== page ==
Competitor-oriented Objectives: The Myth of Market Share
AbstractCompetitor-oriented objectives, such as market-share targets, are promoted by academics and are common in business. A 1996 review of the evidence indicated that this violation of economic theory led to reduced profitability. We summarize the evidence as of 1996 then describe evidence from 12 new studies. All of the evidence supports the conclusion that competitor-oriented objectives are harmful. However, this evidence has had only a modest impact on academic research and it seems to be largely ignored by managers. Until this situation changes, we expect that many firms will continue to use competitor-oriented objectives to the detriment of their profitability.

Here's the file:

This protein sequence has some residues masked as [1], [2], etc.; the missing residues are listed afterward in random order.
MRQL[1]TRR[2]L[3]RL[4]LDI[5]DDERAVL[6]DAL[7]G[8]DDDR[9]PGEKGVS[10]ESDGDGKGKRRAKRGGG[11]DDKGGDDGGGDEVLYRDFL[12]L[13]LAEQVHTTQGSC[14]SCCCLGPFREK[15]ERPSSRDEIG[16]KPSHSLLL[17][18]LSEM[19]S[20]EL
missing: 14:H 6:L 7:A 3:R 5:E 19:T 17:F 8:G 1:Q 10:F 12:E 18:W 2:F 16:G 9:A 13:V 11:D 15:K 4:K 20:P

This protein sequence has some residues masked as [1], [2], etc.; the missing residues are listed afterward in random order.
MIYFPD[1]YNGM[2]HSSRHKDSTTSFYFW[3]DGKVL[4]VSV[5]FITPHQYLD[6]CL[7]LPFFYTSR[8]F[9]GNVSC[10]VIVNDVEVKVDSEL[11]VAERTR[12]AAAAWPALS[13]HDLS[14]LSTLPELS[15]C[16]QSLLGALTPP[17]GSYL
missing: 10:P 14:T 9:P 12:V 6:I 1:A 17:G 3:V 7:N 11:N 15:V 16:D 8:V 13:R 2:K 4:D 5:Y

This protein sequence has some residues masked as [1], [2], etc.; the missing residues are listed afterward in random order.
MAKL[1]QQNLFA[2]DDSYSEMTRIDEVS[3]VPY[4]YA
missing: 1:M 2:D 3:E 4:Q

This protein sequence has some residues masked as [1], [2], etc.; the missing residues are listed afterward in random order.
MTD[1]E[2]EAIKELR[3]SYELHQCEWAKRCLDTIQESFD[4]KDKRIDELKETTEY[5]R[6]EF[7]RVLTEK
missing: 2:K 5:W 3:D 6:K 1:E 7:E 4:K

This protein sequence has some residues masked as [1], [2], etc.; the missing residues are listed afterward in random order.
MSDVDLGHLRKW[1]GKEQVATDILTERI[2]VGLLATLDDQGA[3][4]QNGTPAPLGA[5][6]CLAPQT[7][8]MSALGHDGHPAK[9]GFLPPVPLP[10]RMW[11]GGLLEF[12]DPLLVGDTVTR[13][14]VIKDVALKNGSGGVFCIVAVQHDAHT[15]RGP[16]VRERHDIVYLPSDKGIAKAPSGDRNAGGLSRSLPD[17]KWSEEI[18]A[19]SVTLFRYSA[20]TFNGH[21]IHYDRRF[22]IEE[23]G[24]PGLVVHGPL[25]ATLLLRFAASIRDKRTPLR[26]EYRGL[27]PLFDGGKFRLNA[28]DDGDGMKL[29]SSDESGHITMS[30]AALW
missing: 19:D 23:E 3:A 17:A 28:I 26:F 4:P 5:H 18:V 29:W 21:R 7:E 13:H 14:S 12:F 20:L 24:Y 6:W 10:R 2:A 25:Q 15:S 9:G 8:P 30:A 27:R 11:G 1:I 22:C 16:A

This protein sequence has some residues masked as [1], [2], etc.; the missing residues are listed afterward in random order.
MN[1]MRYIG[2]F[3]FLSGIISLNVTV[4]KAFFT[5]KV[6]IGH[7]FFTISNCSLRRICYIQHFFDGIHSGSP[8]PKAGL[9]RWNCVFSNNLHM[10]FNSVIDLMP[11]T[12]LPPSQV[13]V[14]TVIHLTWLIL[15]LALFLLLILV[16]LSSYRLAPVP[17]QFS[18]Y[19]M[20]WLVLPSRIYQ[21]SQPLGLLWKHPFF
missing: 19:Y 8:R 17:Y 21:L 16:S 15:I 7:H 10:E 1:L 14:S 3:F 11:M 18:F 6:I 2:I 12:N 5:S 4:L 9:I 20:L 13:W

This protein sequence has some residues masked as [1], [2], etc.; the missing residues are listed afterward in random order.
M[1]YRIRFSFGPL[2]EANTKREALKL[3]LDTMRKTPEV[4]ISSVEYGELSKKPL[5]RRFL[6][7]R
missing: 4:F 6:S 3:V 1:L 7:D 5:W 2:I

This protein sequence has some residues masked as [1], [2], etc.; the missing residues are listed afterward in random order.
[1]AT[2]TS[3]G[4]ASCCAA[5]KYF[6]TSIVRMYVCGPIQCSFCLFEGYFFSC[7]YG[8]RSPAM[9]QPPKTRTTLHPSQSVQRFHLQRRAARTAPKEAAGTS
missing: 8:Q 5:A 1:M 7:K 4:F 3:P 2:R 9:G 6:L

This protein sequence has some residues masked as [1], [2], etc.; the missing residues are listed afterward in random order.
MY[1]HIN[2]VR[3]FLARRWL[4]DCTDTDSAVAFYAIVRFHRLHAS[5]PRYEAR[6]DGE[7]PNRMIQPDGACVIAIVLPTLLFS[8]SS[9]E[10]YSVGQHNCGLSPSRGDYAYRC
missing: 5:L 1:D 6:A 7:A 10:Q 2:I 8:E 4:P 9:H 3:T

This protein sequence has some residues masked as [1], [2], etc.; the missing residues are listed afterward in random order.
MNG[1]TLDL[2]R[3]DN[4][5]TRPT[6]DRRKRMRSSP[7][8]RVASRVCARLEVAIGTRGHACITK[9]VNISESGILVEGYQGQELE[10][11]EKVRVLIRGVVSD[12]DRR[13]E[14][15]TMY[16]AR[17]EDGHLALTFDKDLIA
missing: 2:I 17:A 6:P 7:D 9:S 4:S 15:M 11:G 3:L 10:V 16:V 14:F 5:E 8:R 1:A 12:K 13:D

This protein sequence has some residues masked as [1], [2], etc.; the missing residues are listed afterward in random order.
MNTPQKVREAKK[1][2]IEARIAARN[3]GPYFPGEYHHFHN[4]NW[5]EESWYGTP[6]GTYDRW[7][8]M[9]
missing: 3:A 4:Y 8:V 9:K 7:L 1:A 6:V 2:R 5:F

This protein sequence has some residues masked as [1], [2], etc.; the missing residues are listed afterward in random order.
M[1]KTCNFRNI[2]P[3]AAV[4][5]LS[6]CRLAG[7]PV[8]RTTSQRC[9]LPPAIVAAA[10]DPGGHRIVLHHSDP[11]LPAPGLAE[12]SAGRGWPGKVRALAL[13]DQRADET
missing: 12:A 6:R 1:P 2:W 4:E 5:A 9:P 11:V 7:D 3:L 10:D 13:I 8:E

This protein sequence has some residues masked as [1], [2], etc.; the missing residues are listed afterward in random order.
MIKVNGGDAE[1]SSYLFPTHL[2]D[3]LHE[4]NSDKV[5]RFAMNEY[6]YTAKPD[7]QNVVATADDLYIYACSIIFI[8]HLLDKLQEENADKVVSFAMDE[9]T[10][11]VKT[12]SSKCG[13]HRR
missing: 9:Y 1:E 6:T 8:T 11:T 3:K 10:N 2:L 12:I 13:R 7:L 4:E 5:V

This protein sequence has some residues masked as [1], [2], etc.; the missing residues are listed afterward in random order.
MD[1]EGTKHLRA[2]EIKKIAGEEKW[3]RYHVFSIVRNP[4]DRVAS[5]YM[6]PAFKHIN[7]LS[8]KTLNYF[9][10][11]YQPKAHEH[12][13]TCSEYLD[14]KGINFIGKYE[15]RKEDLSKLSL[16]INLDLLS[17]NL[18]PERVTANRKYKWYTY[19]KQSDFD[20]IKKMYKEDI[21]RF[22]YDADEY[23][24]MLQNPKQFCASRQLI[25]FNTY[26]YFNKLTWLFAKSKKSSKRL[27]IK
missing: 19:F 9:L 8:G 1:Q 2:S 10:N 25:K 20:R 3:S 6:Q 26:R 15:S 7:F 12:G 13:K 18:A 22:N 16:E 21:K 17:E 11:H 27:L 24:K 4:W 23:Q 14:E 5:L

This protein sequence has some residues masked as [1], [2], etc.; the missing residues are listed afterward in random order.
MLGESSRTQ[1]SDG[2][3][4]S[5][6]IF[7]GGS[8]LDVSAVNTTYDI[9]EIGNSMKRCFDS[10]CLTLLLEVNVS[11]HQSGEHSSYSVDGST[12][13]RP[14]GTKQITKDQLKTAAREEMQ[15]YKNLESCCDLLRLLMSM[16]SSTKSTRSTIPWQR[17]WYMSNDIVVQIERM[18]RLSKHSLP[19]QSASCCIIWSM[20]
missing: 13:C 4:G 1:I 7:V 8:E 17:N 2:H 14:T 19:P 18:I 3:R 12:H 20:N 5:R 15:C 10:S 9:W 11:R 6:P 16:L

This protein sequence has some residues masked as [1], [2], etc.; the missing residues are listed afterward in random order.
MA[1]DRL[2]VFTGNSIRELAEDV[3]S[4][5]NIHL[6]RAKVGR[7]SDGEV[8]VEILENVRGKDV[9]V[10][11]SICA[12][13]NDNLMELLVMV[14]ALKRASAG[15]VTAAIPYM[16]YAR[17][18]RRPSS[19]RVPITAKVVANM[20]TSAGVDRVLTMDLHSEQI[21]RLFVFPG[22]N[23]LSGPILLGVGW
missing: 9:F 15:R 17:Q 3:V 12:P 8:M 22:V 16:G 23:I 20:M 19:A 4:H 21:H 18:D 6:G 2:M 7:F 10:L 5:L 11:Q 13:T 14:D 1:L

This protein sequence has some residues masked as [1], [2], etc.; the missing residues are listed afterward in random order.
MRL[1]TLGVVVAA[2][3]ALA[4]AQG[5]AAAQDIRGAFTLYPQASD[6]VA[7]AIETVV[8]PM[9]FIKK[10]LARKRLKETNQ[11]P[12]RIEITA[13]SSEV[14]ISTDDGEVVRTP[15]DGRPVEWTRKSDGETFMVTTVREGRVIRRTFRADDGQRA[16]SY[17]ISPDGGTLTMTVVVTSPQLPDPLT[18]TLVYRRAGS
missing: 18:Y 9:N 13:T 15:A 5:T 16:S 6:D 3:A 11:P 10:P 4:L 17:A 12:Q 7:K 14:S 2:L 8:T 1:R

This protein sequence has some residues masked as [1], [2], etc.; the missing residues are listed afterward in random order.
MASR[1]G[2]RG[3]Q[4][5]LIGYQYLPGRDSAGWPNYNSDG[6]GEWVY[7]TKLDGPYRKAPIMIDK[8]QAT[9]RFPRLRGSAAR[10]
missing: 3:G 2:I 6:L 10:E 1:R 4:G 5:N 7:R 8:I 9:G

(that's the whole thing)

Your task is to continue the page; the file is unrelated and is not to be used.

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Bibliographic InfoPaper provided by Monash University, Department of Econometrics and Business Statistics in its series Monash Econometrics and Business Statistics Working Papers with number 17/05.
Length: 21 pages
Date of creation: Jul 2005
Date of revision:
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Postal: PO Box 11E, Monash University, Victoria 3800, Australia
Web page: http://www.buseco.monash.edu.au/depts/ebs/
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Find related papers by JEL classification:
- L21 - Industrial Organization - - Firm Objectives, Organization, and Behavior - - - Business Objectives of the Firm
- M21 - Business Administration and Business Economics; Marketing; Accounting - - Business Economics - - - Business Economics
- M31 - Business Administration and Business Economics; Marketing; Accounting - - Marketing and Advertising - - - Marketing
This paper has been announced in the following NEP Reports:
- NEP-ALL-2005-07-11 (All new papers)
- NEP-COM-2005-07-11 (Industrial Competition)
- NEP-MKT-2005-07-11 (Marketing)
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